Complications after direct anterior versus Watson-Jones approach in total hip arthroplasty: results from a matched pair analysis on 1408 patientsAntonio Klasan, Thomas Neri, Ludwig Oberkircher, Dominik Malcherczyk, Thomas Jan Heyse and Christopher Bliemel
The direct anterior approach (DAA) has gained popularity in total hip arthroplasty (THA) over the past decade. A large number of studies have compared the DAA to other approaches with inclusion of a learning curve phase. The aim of this study was to compare the complication rate and bleeding between the DAA and the anterolateral approach after the learning curve phase.
For this retrospective, single-institutional study, propensity score matching was performed, from an initial cohort of 1408 patients receiving an elective THA. Two matching groups were created, comprising of 396 patients each. After matching, both groups were similar in age, gender, body mass index, anesthesiologist’s score and surgeon’s experience.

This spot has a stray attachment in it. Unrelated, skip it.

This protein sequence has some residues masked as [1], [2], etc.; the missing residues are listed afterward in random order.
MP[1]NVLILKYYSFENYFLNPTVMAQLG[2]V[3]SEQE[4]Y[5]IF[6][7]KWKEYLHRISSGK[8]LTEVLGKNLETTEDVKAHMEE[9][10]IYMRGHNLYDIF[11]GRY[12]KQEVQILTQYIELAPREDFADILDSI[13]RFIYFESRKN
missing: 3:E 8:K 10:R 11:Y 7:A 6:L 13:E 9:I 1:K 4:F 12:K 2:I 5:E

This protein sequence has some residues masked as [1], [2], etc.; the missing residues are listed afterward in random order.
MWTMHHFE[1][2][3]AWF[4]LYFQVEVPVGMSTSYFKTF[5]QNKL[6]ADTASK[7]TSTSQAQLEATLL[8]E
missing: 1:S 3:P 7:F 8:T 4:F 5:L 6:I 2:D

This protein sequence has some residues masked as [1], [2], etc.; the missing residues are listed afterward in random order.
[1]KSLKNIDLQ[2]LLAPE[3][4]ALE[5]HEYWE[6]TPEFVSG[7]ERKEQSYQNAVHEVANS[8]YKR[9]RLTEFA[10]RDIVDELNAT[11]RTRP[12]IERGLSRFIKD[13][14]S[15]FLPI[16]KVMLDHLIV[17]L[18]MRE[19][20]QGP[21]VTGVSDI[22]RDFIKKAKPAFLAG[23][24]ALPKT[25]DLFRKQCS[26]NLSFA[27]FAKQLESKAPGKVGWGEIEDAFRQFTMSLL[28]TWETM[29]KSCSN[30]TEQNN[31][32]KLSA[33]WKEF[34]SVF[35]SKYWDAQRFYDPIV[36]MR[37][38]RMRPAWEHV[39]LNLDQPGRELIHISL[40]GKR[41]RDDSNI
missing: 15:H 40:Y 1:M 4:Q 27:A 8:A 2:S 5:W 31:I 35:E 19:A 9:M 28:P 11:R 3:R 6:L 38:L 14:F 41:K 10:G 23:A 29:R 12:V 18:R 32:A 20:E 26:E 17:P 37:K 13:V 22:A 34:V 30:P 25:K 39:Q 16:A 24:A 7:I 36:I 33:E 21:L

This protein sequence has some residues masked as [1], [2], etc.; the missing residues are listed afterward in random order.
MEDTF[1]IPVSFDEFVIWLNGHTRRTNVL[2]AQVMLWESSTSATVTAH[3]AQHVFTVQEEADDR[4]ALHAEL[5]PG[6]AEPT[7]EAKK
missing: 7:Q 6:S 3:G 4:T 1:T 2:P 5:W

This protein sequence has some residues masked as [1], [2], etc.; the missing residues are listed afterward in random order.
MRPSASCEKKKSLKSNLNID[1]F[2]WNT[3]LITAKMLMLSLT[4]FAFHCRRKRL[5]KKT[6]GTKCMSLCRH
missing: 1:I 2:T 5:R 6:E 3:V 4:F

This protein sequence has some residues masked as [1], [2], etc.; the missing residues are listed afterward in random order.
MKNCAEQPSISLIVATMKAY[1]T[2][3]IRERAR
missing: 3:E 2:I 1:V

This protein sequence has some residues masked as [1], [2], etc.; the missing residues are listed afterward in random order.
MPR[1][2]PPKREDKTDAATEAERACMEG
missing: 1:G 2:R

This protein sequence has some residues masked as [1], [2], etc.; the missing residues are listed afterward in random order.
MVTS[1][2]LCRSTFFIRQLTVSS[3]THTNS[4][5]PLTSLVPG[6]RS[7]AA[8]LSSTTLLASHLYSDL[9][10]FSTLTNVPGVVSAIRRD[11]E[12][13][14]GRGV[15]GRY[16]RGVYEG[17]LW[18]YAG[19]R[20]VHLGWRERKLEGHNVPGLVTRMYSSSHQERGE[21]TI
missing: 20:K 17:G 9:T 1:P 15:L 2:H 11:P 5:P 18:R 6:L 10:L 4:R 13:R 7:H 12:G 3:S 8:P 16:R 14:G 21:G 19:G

Average age in the matched groups was 68.7 ± 10.3 years. The total blood loss was similar in both groups, 450 vs 469 mL (p = 0.400), whereas the transfusion rate (14.1 vs 5.8%, p < 0.001) and the overall complication rate (17.6 vs 12.1%, p = 0.018) were lower in the DAA group. The overall fracture rate was comparable, 1.5 vs 1% (p = 0.376), as well as the early infection rate, 0.3 vs 1% (p = 0.162). The dislocation rate was significantly increased in the DAA group, 2.2 vs 0.5% (p = 0.032).
The direct anterior approach has comparable short-term surgical complications with reduced transfusion and general complication rates.
Level of evidence
Level III retrospective study.